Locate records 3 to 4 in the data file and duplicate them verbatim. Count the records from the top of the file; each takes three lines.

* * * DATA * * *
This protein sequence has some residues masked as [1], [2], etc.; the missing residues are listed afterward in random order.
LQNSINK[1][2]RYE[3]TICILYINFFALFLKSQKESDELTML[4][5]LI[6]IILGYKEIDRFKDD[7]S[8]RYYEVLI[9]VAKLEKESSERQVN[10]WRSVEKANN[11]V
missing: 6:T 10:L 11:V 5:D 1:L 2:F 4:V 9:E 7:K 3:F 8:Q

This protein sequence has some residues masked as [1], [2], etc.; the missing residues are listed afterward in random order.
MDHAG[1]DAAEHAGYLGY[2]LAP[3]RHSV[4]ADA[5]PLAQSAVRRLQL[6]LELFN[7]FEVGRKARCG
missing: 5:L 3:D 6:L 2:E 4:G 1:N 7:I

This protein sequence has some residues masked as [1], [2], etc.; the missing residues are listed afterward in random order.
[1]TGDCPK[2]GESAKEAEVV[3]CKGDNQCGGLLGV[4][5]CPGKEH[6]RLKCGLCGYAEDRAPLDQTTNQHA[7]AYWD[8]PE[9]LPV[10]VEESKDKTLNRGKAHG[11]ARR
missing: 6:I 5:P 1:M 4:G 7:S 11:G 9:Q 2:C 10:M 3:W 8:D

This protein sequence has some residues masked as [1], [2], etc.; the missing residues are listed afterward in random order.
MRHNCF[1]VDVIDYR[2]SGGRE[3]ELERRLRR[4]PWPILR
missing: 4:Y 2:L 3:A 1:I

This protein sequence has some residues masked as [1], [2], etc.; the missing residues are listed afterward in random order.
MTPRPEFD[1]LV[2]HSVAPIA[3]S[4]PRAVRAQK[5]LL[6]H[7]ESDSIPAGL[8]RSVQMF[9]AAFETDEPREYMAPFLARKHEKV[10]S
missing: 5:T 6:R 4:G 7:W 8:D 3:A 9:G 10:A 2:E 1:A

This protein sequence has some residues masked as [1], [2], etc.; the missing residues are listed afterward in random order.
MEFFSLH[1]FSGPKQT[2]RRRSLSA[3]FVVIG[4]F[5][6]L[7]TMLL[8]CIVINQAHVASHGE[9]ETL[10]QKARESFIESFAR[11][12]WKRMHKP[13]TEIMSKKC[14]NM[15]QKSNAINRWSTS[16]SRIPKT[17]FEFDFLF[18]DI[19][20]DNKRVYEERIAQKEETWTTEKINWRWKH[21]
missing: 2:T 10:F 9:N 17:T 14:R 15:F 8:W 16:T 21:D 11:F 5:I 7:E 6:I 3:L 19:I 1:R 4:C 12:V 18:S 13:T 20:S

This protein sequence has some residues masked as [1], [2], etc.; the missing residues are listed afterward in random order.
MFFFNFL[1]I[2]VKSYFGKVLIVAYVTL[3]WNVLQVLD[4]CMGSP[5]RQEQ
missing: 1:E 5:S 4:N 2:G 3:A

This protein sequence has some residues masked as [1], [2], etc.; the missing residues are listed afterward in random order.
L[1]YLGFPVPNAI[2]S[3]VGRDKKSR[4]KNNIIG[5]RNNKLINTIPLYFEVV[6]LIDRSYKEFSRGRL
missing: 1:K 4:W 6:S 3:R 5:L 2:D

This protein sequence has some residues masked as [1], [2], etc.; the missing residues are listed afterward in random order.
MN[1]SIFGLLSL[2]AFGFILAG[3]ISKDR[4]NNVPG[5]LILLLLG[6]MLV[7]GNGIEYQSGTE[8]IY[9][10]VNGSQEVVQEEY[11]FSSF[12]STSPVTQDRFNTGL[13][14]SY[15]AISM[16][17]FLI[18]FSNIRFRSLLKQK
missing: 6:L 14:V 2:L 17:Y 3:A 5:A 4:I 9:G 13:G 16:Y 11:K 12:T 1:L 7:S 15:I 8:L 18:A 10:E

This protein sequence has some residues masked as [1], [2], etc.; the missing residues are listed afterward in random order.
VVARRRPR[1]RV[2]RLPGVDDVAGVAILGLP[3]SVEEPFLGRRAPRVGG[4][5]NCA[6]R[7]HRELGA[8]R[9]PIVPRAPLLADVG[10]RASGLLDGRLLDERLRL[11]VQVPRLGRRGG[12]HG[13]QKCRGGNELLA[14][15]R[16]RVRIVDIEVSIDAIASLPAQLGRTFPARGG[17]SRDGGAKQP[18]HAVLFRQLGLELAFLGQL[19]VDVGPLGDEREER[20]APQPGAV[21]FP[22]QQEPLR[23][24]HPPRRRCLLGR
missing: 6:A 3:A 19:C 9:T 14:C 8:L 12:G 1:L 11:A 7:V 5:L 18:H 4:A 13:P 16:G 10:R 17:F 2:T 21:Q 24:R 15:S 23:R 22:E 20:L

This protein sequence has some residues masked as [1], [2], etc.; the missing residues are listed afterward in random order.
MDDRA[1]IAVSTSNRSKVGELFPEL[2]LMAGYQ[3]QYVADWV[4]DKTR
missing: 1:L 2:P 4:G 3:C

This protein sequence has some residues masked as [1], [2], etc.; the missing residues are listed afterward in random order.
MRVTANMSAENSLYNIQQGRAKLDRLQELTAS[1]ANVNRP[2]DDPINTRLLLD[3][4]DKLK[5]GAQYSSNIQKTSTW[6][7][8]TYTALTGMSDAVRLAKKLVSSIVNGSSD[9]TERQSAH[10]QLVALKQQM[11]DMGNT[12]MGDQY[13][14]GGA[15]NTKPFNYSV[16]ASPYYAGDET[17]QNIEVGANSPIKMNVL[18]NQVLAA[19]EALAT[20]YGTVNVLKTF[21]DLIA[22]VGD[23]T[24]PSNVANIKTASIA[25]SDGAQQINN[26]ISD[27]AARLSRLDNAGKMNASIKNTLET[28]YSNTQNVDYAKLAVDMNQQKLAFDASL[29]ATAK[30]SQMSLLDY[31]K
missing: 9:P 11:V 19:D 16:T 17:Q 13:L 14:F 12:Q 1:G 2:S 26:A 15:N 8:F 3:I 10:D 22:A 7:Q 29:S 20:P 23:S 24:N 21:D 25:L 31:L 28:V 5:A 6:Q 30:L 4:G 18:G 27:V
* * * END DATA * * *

This protein sequence has some residues masked as [1], [2], etc.; the missing residues are listed afterward in random order.
[1]TGDCPK[2]GESAKEAEVV[3]CKGDNQCGGLLGV[4][5]CPGKEH[6]RLKCGLCGYAEDRAPLDQTTNQHA[7]AYWD[8]PE[9]LPV[10]VEESKDKTLNRGKAHG[11]ARR
missing: 6:I 5:P 1:M 4:G 7:S 11:G 9:Q 2:C 10:M 3:W 8:D

This protein sequence has some residues masked as [1], [2], etc.; the missing residues are listed afterward in random order.
MRHNCF[1]VDVIDYR[2]SGGRE[3]ELERRLRR[4]PWPILR
missing: 4:Y 2:L 3:A 1:I